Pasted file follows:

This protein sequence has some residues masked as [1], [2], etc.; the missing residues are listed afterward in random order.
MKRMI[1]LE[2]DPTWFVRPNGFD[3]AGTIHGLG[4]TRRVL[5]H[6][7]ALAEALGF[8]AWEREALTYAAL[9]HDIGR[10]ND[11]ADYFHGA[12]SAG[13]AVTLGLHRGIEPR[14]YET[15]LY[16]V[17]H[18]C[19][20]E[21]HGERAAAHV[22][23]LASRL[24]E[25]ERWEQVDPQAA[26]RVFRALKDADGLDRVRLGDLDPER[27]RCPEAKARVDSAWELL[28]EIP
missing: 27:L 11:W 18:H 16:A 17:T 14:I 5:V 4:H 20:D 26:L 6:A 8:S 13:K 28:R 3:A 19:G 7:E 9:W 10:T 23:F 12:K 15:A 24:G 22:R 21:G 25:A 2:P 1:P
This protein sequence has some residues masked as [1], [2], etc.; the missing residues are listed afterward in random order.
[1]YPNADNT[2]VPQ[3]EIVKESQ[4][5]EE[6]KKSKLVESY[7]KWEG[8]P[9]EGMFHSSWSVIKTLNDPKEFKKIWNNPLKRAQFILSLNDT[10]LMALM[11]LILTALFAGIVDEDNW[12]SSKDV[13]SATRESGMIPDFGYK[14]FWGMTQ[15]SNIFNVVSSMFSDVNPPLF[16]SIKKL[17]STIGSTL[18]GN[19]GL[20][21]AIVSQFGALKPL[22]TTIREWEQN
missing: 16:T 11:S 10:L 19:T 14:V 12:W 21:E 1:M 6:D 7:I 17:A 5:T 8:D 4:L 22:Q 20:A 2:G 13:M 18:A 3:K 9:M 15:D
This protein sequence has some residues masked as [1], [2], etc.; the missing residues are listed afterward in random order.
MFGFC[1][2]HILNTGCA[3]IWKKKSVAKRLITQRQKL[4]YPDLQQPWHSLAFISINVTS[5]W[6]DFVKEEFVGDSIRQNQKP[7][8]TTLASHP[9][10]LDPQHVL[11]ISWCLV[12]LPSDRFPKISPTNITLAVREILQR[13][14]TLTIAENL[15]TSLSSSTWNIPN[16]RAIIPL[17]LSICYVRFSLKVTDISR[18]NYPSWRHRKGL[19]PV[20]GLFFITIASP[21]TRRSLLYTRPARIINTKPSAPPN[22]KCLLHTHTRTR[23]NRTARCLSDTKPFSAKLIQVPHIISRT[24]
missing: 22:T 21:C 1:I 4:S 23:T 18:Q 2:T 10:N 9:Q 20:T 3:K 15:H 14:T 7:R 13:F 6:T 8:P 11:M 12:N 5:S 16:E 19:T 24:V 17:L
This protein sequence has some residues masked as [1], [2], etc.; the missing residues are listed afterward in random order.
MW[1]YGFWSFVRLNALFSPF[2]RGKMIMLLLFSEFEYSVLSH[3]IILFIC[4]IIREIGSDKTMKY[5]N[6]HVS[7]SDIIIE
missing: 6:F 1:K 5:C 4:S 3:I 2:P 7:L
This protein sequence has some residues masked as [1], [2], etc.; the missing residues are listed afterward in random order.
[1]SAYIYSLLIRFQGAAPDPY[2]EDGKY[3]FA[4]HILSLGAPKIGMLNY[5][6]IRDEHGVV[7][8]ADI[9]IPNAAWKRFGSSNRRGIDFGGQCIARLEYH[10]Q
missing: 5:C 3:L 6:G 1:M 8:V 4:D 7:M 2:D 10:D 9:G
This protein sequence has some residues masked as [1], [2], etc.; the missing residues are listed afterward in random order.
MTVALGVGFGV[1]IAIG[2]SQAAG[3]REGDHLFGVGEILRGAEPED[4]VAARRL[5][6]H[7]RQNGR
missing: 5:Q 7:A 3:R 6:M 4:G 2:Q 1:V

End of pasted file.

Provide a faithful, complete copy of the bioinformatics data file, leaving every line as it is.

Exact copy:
This protein sequence has some residues masked as [1], [2], etc.; the missing residues are listed afterward in random order.
MKRMI[1]LE[2]DPTWFVRPNGFD[3]AGTIHGLG[4]TRRVL[5]H[6][7]ALAEALGF[8]AWEREALTYAAL[9]HDIGR[10]ND[11]ADYFHGA[12]SAG[13]AVTLGLHRGIEPR[14]YET[15]LY[16]V[17]H[18]C[19][20]E[21]HGERAAAHV[22][23]LASRL[24]E[25]ERWEQVDPQAA[26]RVFRALKDADGLDRVRLGDLDPER[27]RCPEAKARVDSAWELL[28]EIP
missing: 27:L 11:W 18:H 16:A 17:T 14:I 5:V 4:H 20:D 26:L 6:A 8:S 13:K 28:R 3:A 19:G 7:E 9:W 10:T 23:F 12:K 15:A 24:G 22:R 21:G 25:A 2:P 1:P
This protein sequence has some residues masked as [1], [2], etc.; the missing residues are listed afterward in random order.
[1]YPNADNT[2]VPQ[3]EIVKESQ[4][5]EE[6]KKSKLVESY[7]KWEG[8]P[9]EGMFHSSWSVIKTLNDPKEFKKIWNNPLKRAQFILSLNDT[10]LMALM[11]LILTALFAGIVDEDNW[12]SSKDV[13]SATRESGMIPDFGYK[14]FWGMTQ[15]SNIFNVVSSMFSDVNPPLF[16]SIKKL[17]STIGSTL[18]GN[19]GL[20][21]AIVSQFGALKPL[22]TTIREWEQN
missing: 16:T 11:S 10:L 19:T 14:V 12:W 21:E 1:M 6:D 7:I 17:A 5:T 8:D 4:L 22:Q 20:A 2:G 13:M 18:A 3:K 9:M 15:D
This protein sequence has some residues masked as [1], [2], etc.; the missing residues are listed afterward in random order.
MFGFC[1][2]HILNTGCA[3]IWKKKSVAKRLITQRQKL[4]YPDLQQPWHSLAFISINVTS[5]W[6]DFVKEEFVGDSIRQNQKP[7][8]TTLASHP[9][10]LDPQHVL[11]ISWCLV[12]LPSDRFPKISPTNITLAVREILQR[13][14]TLTIAENL[15]TSLSSSTWNIPN[16]RAIIPL[17]LSICYVRFSLKVTDISR[18]NYPSWRHRKGL[19]PV[20]GLFFITIASP[21]TRRSLLYTRPARIINTKPSAPPN[22]KCLLHTHTRTR[23]NRTARCLSDTKPFSAKLIQVPHIISRT[24]
missing: 22:T 21:C 1:I 4:S 23:T 18:Q 2:T 10:N 9:Q 20:T 3:K 15:H 14:T 7:R 13:F 6:T 8:P 11:M 12:N 5:S 16:E 19:T 24:V 17:L
This protein sequence has some residues masked as [1], [2], etc.; the missing residues are listed afterward in random order.
MW[1]YGFWSFVRLNALFSPF[2]RGKMIMLLLFSEFEYSVLSH[3]IILFIC[4]IIREIGSDKTMKY[5]N[6]HVS[7]SDIIIE
missing: 6:F 1:K 5:C 4:S 3:I 2:P 7:L
This protein sequence has some residues masked as [1], [2], etc.; the missing residues are listed afterward in random order.
[1]SAYIYSLLIRFQGAAPDPY[2]EDGKY[3]FA[4]HILSLGAPKIGMLNY[5][6]IRDEHGVV[7][8]ADI[9]IPNAAWKRFGSSNRRGIDFGGQCIARLEYH[10]Q
missing: 5:C 3:L 6:G 1:M 8:V 4:D 7:M 2:D 10:D 9:G
This protein sequence has some residues masked as [1], [2], etc.; the missing residues are listed afterward in random order.
MTVALGVGFGV[1]IAIG[2]SQAAG[3]REGDHLFGVGEILRGAEPED[4]VAARRL[5][6]H[7]RQNGR
missing: 5:Q 7:A 3:R 6:M 4:G 2:Q 1:V